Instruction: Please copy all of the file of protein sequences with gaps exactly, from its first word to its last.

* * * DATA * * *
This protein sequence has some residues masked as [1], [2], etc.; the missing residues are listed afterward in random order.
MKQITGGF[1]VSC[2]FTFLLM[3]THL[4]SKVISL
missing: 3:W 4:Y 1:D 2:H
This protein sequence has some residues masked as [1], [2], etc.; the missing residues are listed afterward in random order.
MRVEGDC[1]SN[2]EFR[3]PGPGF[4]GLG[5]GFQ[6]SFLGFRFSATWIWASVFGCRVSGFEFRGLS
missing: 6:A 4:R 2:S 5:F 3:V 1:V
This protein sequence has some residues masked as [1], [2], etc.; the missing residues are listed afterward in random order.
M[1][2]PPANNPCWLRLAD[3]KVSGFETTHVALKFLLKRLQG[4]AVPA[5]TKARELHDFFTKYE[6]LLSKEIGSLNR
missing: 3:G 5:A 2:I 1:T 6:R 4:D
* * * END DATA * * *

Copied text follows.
This protein sequence has some residues masked as [1], [2], etc.; the missing residues are listed afterward in random order.
MKQITGGF[1]VSC[2]FTFLLM[3]THL[4]SKVISL
missing: 3:W 4:Y 1:D 2:H
This protein sequence has some residues masked as [1], [2], etc.; the missing residues are listed afterward in random order.
MRVEGDC[1]SN[2]EFR[3]PGPGF[4]GLG[5]GFQ[6]SFLGFRFSATWIWASVFGCRVSGFEFRGLS
missing: 6:A 4:R 2:S 5:F 3:V 1:V
This protein sequence has some residues masked as [1], [2], etc.; the missing residues are listed afterward in random order.
M[1][2]PPANNPCWLRLAD[3]KVSGFETTHVALKFLLKRLQG[4]AVPA[5]TKARELHDFFTKYE[6]LLSKEIGSLNR
missing: 3:G 5:A 2:I 1:T 6:R 4:D